Tuesday 20 August 2013

Zero Carbon Homes – Carefully Check the Small Print

Let’s call it what it now is – the Zero Changes to Homes policy

As the government revealed its most recent changes to the building regulations on energy efficiency that were breath-taking for their lack of ambition, industry professionals are left wondering what’s happened to the inspirational goal of zero carbon construction.

The solarblogger caught up with an architect friend, Marcus Nelson of MEPK, over coffee at a construction trade show earlier in the year.  He was reflecting on the spirit of innovation that the government’s policy to achieve Zero Carbon Homes (ZCH) within ten years had sparked in the years immediately after its announcement in December 2006.

“There was a sense that we were all striving to achieve something worthwhile, that it was an ambitious challenge but one that we could achieve by coming together as an industry.”

Where had that feeling gone, we wondered.

Not Quite Zero

The first sign that this challenging aspiration might be watered down was the decision over what should be included in the definition of zero carbon.

The initial announcement of the policy ‘Building a Greener Future’ in 2006 proposed a common sense definition:

“For a new home to be genuinely zero carbon it will need to deliver zero carbon (net over the year) for all energy use in the home – cooking, washing and electronic entertainment appliances as well as space heating, cooling, ventilation, lighting and hot water.”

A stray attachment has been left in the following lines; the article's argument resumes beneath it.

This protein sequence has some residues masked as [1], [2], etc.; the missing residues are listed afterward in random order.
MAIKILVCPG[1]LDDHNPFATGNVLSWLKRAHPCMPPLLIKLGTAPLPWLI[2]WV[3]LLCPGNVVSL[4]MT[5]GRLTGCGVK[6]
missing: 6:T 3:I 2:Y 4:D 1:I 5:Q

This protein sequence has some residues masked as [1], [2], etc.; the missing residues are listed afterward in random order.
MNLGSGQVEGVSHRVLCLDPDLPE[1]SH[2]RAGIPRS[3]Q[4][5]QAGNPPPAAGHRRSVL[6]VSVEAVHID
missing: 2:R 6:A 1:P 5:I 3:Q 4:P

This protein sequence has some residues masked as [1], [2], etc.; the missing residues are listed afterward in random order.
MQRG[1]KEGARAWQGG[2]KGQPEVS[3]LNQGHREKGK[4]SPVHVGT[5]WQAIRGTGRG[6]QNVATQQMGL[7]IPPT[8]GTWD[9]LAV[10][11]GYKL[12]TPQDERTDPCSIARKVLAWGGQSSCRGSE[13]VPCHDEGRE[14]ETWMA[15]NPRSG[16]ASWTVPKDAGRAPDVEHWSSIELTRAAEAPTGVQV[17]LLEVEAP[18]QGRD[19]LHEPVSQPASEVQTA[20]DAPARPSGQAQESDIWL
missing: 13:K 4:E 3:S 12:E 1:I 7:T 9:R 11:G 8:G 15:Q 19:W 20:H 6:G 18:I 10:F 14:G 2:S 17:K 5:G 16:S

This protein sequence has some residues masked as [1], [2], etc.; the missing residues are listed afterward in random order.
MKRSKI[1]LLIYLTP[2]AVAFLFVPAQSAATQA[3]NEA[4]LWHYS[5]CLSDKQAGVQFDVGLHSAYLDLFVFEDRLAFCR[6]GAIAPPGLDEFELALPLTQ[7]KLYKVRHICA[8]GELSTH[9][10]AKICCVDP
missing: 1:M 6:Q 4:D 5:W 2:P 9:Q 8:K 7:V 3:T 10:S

However, government announced in 2011 that to qualify as a ZCH, only so-called ‘regulated emissions’ would need to be reduced to zero.  Regulated emissions are those that come from heating the home, providing hot water for bathing, and electricity for lighting, pumps and fans. 

So-called ‘unregulated emissions’ would not be included in the definition of ZCH.  These include for example emissions from electricity used to run appliances such as fridge, freezer, vacuum cleaner and washing machine, as well as electronic devices such as television, playstation and charging your phone.

Housebuilders had argued that they shouldn’t be held responsible for the electrical equipment that people use in the homes they build, and the government had accepted that argument.